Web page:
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Re: RYA Fast track Yachtmaster Class for American NOT interested in sailing career?

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Getting exposed to English winter will not teach you sailing. Getting max hours at the helm will.

I would invest the same kind of money into a couple of charters in the Caribbean. If you have a good friend who is an experienced driver, take him along, split costs, you will have a tutor 'for free'.

Learning does not have to be all hard grind to be productive. Some say we learn faster when we are having fun.

b.
That post was spot on

I took a young man who had never been offshore on a delivery from Florida to St. Vincent a few years ago.
1700 miles later he knew more about sailing than most ASA or RYA offshore cert. folks I know.
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Old 26-07-2013, 05:59   #20
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Re: RYA Fast track Yachtmaster Class for American NOT interested in sailing career?

'Goboatingnow' is correct there is no RYA syllabus for the Yachtmaster course that's why it is very important to go with a school you can trust.

Why is it that many Americans regard the RYA qualifications as only for those wanting to go pro? Thousands of amateur sailors over here do RYA courses as a matter of course. It is up to the individual to decide if they want to do the exams with an MCA examiner and put a commercial endorsement on the certificate.

I did a one week prep course out of Gibralter in the middle of winter. The crew consisted of two newbies and a keen yachty going for his day skipper. And of course a teacher.

I was expected to help teach these people and bring them up to speed to pass their exams. My own knowledged was constanly being tested and conditions (such as fog) were often simulated to push me to the limit. My weak points were indentified and worked on.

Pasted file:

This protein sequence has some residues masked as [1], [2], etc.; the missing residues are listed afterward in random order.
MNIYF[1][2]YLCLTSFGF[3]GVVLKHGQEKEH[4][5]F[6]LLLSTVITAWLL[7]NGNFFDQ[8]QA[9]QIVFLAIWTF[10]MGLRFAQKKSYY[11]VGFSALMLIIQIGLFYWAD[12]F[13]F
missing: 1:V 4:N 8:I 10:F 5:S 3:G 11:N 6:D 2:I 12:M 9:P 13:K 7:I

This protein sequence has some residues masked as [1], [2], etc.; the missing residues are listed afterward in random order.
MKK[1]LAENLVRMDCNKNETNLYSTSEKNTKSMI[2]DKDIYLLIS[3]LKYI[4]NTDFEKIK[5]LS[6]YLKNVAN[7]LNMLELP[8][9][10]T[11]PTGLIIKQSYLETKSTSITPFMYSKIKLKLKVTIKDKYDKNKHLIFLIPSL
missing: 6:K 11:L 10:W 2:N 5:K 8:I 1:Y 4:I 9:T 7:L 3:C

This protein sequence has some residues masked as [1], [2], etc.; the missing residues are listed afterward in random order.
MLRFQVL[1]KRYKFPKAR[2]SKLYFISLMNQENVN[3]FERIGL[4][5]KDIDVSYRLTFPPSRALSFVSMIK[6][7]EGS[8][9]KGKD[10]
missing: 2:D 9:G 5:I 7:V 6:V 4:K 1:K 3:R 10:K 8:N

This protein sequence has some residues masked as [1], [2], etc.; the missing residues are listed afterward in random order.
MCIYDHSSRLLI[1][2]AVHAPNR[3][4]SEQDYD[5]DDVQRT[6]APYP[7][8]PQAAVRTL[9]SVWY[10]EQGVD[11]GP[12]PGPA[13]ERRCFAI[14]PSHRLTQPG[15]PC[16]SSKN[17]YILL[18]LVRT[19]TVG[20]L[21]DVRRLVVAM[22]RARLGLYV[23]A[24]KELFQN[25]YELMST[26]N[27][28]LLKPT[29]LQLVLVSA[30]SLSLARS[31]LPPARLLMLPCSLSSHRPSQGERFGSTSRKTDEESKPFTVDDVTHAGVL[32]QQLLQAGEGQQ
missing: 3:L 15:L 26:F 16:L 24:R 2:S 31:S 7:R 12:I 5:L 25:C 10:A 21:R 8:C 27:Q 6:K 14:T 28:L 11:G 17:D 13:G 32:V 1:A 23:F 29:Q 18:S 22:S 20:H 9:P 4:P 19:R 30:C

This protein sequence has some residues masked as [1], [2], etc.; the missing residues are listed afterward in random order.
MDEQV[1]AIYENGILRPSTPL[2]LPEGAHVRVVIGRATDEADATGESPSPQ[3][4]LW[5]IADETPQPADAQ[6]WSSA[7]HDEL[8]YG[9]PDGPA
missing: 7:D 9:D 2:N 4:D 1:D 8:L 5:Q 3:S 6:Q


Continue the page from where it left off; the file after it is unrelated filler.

On the day of my test it was 30 gusting 40 plus knots and it was suggested I cancel. An automatic fail. I elected to have a go. It was one of the harded days I have ever spent on the water and the MCA examiner made few concessions for the weather.

One way or another I passed and I believe the experience made me into a much better Skipper.

The school had several 'Zero to Hero' courses on the go and they seemed to be working these students pretty hard. Their backgrounds were wide and diverse (including an American ski instructor who had never set foot on a boat before but had fallen in love with the ocean) I got the feeling they would all leave as very good skippers with a lot of experienced crammed into a few months.

I cannot comment on UKSA but I have done shorebased courses with Plas Menai the Welsh equivalent and often found myself sat next to pro sailors - clearly the industry takes these establishments serioulsy.

If you have mentor who will let you sail his boat and pass on his experience great. If you don't then consider some sort of course. There are courses that cater for everyones needs and there is nothing like a test with an independent examiner to confirm how good, or bad, you are.
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Old 20-08-2013, 22:31   #21
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There is no Yachtmaster course per say. So what did you do.
Presumably the Coastal Skipper / Yachtmaster Theory.
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Old 21-08-2013, 03:05   #22
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Re: RYA Fast track Yachtmaster Class for American NOT interested in sailing career?

Most schools offering practical courses like to know you have passed the theory exam prior to putting to sea.

They don't expect to have to teach you about buoys, colregs, shipping lanes, etc, etc.

I am not sure if the MCA will sign you off for a commercially endorsed cetificate if you haven't passed the theory exam. Interesting point because, as was stated earlier, anyone with logged mileage can book the practical exam.
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Old 21-08-2013, 04:37   #23
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Re: RYA Fast track Yachtmaster Class for American NOT interested in sailing career?

This was BRILLIANT! "Some people do indeed have 30 years expereince, some have 1 years experience 30 times!"
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Old 21-08-2013, 13:37   #24